Veteran’s Legal Clinic and Pro Bono Society receive grants
Two new grants will help University of Wisconsin law students gain valuable experience while helping veterans who need legal assistance.
The two Pro Bono Initiative grants for $5,000 each come from the State Bar Legal Assistance Committee and have been awarded to Dane County Veterans Legal Clinic to start a free legal clinic and to the UW Law School Pro Bono Program to expand its efforts to involve more law students in pro bono activities.
“There’s a serious gap in legal assistance for vets,” says Ann Zimmerman, pro bono coordinator for the law school. “So many are coming back from overseas and have nowhere to turn.”
Legal issues veterans may face include foreclosure, divorce and custodial matters.
The new free legal clinic for veterans in the Dane County area is scheduled to open Veterans Day, Nov. 12, 2012. The project is administered by the UW Law School’s Pro Bono Program and is a collaborative effort with initial support from the Dane County Veterans Service Office, the State Bar of Wisconsin pro bono program, representatives from the William S. Middleton Memorial Veterans Hospital in Madison and the U.S. Army Wounded Warrior program. Volunteer attorneys and law students will staff the clinic at the local veterans service office in Madison which will be modeled after a similar program in Milwaukee.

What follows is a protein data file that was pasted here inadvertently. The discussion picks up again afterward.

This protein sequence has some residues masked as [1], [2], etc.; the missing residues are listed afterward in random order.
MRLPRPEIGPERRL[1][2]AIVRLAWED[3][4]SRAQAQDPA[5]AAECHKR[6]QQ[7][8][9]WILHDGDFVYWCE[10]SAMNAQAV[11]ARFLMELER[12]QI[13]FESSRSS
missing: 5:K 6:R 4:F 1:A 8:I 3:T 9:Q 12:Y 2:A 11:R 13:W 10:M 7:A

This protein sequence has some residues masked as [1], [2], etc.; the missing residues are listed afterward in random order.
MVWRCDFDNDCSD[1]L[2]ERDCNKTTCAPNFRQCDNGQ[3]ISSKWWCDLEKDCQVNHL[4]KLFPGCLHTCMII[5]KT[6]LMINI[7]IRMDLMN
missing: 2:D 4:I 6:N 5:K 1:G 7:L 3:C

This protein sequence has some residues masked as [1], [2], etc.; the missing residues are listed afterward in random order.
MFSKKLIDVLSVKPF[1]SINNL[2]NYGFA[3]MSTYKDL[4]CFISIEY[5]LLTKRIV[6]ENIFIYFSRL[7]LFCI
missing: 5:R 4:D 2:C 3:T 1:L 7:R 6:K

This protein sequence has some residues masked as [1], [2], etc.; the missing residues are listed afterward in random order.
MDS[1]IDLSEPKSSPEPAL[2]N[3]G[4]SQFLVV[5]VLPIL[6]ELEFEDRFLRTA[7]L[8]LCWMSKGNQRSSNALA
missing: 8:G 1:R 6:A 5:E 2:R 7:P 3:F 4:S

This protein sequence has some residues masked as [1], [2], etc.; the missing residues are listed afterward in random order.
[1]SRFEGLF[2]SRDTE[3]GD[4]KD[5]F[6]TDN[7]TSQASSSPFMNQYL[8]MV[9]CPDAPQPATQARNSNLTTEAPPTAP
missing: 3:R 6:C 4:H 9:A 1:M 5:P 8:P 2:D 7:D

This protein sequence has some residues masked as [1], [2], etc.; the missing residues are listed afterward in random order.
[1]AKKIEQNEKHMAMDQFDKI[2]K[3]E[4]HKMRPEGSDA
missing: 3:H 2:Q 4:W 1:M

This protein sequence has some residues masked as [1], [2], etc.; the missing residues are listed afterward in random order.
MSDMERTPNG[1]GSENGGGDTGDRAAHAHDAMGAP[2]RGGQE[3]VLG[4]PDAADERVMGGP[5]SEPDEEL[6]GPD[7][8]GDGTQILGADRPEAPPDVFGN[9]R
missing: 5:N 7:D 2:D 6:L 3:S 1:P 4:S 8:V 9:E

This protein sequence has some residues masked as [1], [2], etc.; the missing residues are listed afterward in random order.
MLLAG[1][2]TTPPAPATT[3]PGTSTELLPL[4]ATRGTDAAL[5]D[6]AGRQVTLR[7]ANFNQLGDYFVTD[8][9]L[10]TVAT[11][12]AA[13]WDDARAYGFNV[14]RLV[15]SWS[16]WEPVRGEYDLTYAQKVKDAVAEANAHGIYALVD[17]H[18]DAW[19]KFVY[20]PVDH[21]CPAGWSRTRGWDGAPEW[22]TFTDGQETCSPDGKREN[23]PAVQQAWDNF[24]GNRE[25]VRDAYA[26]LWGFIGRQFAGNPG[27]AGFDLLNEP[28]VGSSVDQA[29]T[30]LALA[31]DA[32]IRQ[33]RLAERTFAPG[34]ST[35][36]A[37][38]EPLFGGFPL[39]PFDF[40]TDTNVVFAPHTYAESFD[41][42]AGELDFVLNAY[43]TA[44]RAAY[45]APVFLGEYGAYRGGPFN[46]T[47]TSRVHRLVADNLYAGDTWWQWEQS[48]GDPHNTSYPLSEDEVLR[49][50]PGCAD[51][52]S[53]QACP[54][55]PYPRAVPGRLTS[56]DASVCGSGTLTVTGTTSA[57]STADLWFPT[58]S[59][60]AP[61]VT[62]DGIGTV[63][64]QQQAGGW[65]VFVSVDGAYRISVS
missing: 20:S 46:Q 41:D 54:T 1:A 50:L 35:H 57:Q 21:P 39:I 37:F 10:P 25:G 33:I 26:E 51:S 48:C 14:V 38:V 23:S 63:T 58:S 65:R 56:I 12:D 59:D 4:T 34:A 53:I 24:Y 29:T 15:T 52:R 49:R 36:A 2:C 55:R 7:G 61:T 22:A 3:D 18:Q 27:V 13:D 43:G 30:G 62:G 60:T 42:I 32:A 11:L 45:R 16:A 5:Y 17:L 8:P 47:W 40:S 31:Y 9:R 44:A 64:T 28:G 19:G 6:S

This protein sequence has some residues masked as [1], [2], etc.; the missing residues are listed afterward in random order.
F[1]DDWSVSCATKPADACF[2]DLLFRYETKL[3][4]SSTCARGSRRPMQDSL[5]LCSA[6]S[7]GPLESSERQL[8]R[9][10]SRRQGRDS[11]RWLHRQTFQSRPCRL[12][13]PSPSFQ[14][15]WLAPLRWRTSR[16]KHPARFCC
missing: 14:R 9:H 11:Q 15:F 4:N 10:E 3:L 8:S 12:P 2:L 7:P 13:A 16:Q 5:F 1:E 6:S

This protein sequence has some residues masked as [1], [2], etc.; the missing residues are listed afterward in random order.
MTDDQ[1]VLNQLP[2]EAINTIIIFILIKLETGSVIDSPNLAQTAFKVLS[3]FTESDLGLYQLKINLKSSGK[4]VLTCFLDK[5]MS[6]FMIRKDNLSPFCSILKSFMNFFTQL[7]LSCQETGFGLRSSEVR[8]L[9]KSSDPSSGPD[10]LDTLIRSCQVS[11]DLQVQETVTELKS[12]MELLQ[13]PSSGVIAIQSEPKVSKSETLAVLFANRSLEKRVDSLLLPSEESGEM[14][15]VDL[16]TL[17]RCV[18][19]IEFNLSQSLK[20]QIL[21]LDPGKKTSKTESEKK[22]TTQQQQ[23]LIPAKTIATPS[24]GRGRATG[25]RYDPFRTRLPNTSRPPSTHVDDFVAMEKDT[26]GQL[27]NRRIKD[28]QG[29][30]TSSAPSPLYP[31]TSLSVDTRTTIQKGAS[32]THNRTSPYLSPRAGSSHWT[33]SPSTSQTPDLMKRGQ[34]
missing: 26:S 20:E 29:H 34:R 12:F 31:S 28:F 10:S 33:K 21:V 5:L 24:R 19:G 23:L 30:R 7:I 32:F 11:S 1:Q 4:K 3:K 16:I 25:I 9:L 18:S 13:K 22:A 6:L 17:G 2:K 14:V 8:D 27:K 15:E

“Programs like the veterans’ clinic help students develop professional skills and gain experience in a real work environment,” Zimmerman says.
Students will make connections in the legal community and also learn more about what area of law interests them, Zimmerman says.
“They’ll get exposed to issues and people they might not have been exposed to before,” Zimmerman says. “It’s an enlightening experience that may open their eyes to career and service possibilities they hadn’t previously considered.”
The Law School launched its Pro Bono Society in September 2011 to recognize efforts of law students engaged in pro bono during their tenure at UW and the UW Law School Pro Bono Program provides them with opportunities for them to do so. Students are inducted into the Pro Bono Society and graduate with pro bono distinction after performing numerous hours of pro bono work. This past December, six graduates achieved that honor.
“Some people in our community are so desperate for help,” Zimmerman says. “By participating in pro bono activities, the students are learning that there’s a lot of satisfaction in listening to and helping someone with a difficult issue.”
Tags: Law School